TITANIUM HARDTAIL COMPARISON – FIVE TI HARDTAILS PUT TO THE TEST
Which Ti hardtail is right for you?
Modern carbon full-suspension bikes and eMTBs are amazing, but the MBA wrecking crew also loves the simplicity, weight and efficiency of a hardtail. In fact, every one of us has a hardtail in our personal collection. And, the only thing better than a hardtail is a titanium hardtail. Actual benefits aside, there is just an intangible, magical, aspirational feeling you get with Ti. Many, including some of us here at MBA, thought that carbon technology would eventually kill off the gray frames, but the opposite has happened—titanium has not just survived, it has thrived, and for very good reasons. Long-term durability on a titanium frame can last decades, not seasons. Let’s not forget about the seemingly endless custom options offered by frame builders, too. And, refurbishing services offered by most titanium frame builders can make old, tattered Ti frames look new again. And while it’s cliche, there is a special ride quality that comes with titanium. They tend to be lively, smooth and simply addictive to ride. We gathered five of the hottest Ti bikes on the market and tested them in the mountains near the MBA headquarters and then in Hurricane, Utah, to see what makes them special.
Cross-country race mettle
With a 100mm fork and steep aggressive geometry, there is no mistaking Sage’s Optimator for anything but a full-blown cross-country race bike. Its sole purpose in life is getting around a race course or from point a to point b as fast as possible. WIth trail-focused hardtails being all the rage as of late, it has been a while since many members of the wrecking crew had thrown a leg over such a titanium steed. Many of us wondered how it would stack up in a modern world full of composite designs. Sage’s CEO and founder Dave Rosen was generous enough to loan us his personal Optimator so we could find out.
When a little bit of Colorado and Arkansas combine
Okay, if you’re new to mountain biking and have recently visited the Moots website, you’d be forgiven if you came away a little confused after seeing so many road and gravel bikes filling the screen. But, don’t despair, because despite the brand’s immense popularity in the drop-bar world, if you’re in the market for a titanium hardtail, you’ve still come to the right place.
Moots was founded by Mountain Bike Hall of Famer Kent Eriksen in the high-elevation Colorado town of Steamboat Springs back in 1982. While the brand has changed hands a few times over the years, one thing has remained constant—the marque is famous for producing beautifully crafted, and, yes, expensive titanium frames.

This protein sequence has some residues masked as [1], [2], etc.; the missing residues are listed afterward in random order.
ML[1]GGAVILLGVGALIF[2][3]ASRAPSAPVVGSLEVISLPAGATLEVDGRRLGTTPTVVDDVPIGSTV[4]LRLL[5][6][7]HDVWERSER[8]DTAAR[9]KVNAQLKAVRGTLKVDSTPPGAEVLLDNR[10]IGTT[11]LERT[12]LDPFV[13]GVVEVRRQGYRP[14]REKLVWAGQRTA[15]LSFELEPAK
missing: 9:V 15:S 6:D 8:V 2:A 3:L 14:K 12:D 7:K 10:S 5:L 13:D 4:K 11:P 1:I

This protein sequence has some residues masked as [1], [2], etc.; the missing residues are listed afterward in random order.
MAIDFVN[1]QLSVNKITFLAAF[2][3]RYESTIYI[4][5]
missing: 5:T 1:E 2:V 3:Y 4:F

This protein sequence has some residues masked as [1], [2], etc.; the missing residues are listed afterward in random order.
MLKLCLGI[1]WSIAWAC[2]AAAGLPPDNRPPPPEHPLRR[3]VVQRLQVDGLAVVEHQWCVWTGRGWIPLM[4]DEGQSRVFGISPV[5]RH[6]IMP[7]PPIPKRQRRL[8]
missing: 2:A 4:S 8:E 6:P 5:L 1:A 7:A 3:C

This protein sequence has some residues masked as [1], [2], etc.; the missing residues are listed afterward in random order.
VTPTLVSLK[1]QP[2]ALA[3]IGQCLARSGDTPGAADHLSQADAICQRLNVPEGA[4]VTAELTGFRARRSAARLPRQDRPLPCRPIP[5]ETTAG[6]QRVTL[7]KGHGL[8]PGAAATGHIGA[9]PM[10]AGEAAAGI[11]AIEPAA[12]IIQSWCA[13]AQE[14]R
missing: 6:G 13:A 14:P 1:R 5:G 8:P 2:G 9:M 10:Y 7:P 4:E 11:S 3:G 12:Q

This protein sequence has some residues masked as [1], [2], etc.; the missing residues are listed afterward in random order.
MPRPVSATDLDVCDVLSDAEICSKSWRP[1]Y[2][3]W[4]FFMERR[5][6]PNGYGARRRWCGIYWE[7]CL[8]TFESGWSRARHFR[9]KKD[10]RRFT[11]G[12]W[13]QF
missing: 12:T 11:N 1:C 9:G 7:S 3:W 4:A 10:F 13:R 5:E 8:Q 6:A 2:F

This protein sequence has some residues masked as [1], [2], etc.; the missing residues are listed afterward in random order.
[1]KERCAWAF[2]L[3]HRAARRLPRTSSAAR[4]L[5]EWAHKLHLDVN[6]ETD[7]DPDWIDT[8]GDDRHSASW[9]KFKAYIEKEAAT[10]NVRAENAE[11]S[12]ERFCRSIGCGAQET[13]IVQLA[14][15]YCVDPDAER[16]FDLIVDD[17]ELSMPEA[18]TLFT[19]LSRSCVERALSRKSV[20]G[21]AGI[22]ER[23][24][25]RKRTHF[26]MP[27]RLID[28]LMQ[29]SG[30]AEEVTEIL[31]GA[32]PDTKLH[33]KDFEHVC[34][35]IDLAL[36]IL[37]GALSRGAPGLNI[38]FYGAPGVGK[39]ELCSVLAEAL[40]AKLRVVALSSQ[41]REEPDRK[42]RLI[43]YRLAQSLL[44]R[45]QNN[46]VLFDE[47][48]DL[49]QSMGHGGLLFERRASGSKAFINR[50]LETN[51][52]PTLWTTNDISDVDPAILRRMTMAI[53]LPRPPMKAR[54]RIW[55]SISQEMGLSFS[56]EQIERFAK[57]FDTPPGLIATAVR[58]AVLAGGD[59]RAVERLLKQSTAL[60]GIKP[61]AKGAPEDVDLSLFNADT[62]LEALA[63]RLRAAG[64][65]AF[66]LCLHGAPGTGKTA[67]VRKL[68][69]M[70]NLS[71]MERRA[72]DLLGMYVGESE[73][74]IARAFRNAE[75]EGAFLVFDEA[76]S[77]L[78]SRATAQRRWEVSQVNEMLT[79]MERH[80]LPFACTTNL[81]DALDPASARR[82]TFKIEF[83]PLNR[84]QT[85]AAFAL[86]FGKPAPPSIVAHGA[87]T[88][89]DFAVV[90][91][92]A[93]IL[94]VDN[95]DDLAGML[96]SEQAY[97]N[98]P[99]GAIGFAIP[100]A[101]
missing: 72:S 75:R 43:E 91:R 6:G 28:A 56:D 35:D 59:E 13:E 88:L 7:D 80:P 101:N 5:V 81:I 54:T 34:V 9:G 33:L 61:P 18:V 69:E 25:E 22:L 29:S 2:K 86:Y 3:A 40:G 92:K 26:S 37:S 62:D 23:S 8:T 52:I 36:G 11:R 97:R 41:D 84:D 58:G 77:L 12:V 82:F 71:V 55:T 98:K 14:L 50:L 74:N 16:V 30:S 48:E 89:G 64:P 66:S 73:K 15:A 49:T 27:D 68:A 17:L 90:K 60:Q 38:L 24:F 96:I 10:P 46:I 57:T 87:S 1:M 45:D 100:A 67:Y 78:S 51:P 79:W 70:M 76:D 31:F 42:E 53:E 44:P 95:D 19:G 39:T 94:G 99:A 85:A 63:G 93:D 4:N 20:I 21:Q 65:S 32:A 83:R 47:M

The Womble is designed to be an all-day singletrack performer designed around a pair of 29-inch wheels. Curiously, despite Colorado’s own renown for world-famous singletrack and mountain passes (and a promo video that touts the bike being tested in the Rockies), Moots named the bike after the Womble Trail in Mt. Ida, Arkansas.
A heavy-metal growler
Alchemy is a boutique brand out of Denver, Colorado, that makes everything from carbon full-suspension mountain bikes to electric gravel bikes. The newest addition to Alchemy’s lineup is a 29-inch-wheeled titanium hardtail named the Argos. This handmade Ti bike got its name after a rugged section of trail near its headquarters. It features progressive trail-focused geometry and can be ordered with a long list of custom options.
BLACK SHEEP CUSTOM 32er
Too weird to live, too strange to die
It’s back! Our readers might remember the two Black Sheep models we tested from frame builder James Bleakly. Flashing back to 2016, Bleakley fabricated a massive 36-inch-wheeled titanium frame for us. Since then, Bleakley has discovered how to use a 32-inch wheel size to build on, and, best yet, we’ve had a long-term ride on this latest creation. Months after our initial review (MBA, August 2021), we’re still riding it and still wrapping our heads around the big-wheeled beast. There’s no missing this bike on the trails and although unorthodox, we’ve been surprised with how Bleakley’s creation rides. Since we had it on hand, we just had to compare it to the others and see where it really fits into the custom Ti hardtail puzzle.
LITESPEED PINHOTI III
The Tennessee way is always a unique way